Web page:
I enjoyed my visit and by the time I left, the children were able to properly sign their name and use some other signs in context, but I left angry at the limitations being imposed on their achievements by the school. It took me back to my childhood, when teachers used to write on my reports, “Considering Sarah’s disability, her academic achievements are very good.” In many quarters and despite a generation to improve since my school days, it seems attitudes remain the same. Those deaf children who do well and go on to have a university education, deserve a medal, because they are remarkable and are probably lucky to have had teachers who have fully embraced and responded to their deafness. This should be the norm, not the exception!

After my visit to this one school, I found myself reflecting on the communication level of these 9 and 10 years olds, and those of a 5 year old I interviewed on camera at a recent deaf football match. The 5 year old, who had been exposed to BSL in his Deaf family, could chat easily and readily, answering questions and giving opinions without difficulty. The children at the school could not communicate effectively with me, a fellow deafie, a hearing colleague who was with me, or to their teaching assistant. The kids were like a brand new, sleek and shiny 8 cylinder sports car that no-one could be bothered to put the petrol into.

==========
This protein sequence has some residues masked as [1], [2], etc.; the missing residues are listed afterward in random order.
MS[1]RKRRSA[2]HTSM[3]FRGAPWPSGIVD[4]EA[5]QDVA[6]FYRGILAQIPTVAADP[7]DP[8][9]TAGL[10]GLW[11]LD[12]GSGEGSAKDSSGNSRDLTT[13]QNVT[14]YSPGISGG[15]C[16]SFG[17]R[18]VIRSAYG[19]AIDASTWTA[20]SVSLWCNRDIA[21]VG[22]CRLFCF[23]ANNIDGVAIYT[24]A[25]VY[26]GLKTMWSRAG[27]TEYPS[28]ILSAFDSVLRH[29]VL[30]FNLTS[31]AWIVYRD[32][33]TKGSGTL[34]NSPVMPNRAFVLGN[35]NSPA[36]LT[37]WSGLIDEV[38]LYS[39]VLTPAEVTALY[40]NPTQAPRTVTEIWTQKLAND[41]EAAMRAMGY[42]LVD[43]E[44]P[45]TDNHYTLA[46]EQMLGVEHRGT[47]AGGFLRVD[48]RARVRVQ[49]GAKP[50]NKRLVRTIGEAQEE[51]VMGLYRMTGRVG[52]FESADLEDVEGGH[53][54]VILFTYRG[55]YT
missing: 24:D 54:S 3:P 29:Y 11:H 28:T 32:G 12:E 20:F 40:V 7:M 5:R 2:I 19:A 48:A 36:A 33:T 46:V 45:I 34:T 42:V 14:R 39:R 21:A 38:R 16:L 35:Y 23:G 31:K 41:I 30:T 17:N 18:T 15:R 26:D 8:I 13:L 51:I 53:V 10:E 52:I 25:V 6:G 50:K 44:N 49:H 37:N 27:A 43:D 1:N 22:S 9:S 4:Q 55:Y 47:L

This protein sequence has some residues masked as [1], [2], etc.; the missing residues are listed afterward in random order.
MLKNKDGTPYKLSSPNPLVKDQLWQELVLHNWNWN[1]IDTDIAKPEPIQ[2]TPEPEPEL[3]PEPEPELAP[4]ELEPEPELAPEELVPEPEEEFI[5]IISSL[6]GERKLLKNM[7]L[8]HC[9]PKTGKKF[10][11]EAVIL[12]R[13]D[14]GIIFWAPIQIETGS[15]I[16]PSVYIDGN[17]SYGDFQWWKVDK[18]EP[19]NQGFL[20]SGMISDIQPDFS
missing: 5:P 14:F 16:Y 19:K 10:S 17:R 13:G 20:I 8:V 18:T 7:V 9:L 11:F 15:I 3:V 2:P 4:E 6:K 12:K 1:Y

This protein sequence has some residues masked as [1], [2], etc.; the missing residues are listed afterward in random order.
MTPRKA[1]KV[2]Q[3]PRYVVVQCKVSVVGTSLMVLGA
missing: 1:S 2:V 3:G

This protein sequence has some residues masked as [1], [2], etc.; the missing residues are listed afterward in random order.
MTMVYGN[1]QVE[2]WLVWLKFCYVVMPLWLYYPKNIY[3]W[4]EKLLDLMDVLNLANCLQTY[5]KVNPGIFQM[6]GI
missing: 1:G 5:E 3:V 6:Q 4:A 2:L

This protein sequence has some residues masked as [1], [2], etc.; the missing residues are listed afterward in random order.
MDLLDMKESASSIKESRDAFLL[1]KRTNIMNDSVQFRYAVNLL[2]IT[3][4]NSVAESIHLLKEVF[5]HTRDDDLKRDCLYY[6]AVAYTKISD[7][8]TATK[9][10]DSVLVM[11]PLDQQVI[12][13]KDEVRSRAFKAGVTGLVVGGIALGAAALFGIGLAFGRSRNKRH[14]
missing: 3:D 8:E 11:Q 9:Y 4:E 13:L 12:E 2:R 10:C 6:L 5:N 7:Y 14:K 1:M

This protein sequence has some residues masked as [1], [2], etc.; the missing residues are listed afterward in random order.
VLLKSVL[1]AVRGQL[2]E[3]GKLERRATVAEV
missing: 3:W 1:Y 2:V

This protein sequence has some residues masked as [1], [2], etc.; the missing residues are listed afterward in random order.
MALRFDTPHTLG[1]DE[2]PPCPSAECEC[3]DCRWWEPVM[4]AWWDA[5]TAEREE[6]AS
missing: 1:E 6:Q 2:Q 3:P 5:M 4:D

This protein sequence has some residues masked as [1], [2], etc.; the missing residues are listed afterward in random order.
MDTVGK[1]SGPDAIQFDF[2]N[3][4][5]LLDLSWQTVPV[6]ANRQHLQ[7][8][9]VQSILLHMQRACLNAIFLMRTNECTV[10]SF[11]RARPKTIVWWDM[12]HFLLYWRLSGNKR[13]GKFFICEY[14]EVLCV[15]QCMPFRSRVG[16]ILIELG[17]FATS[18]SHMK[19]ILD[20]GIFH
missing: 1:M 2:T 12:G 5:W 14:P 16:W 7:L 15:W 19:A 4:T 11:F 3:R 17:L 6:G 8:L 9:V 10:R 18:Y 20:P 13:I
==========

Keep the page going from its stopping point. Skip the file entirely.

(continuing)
Causing me a great deal of angst afterwards, the icing on the cake came through some feedback from the school. The children had loved the visit and the opportunity to meet with me, but the head teacher had given an instruction afterwards that none of these deaf children should be exposed to BSL again! They were being taught through SSE!

Yet again, decisions for these deaf youngsters were being made by a hearing head teacher who lacked ambition for these children because she does not understand that deaf means not being able to hear, not a lack of intelligence. A more clear breach of the Convention you couldn’t get, but who will challenge it. Does anyone even care?

The decisions on deaf education by this head teacher, other educationalists, policy makers and the political elite is life-limiting on these deaf youngsters. Even before they leave Junior School, their future will be limited because they are not being given the chance to get the same results as other children. Not because they are thick, or dumb as I was still told only a few days ago, but because good lines of communication are not in place.

Why is it thought that SSE, a communication tool, is better for deaf youngsters than BSL, a full language? Why does that barrier exist for BSL? Why do so many deaf people have to wait until after their school days are over before they learn their own language if they do not come from deaf signing families? Surely, that is what the Convention was all about, and yet it seems to have introduced no change at all here in the UK.

Head teachers who make unilateral decisions to deprive deaf children access to BSL need to be challenged and educated. The low esteem in which many of them hold their deaf students needs to change so that there is an expectation that deaf children can achieve the same results as their hearing counterparts. Education Authorities need to take a stance on BSL that conforms to the UN Convention, whereas most Local Authorities probably don’t even know it exists. What is the point of these things if national Governments can roundly ignore their requirements and not bother telling people to change. Ah, of course, our politicians and teachers think they know what is best for our deaf children than the international experts, that must be it!

Article by Sarah Lawrence

posted in Community / Education

22nd September 2014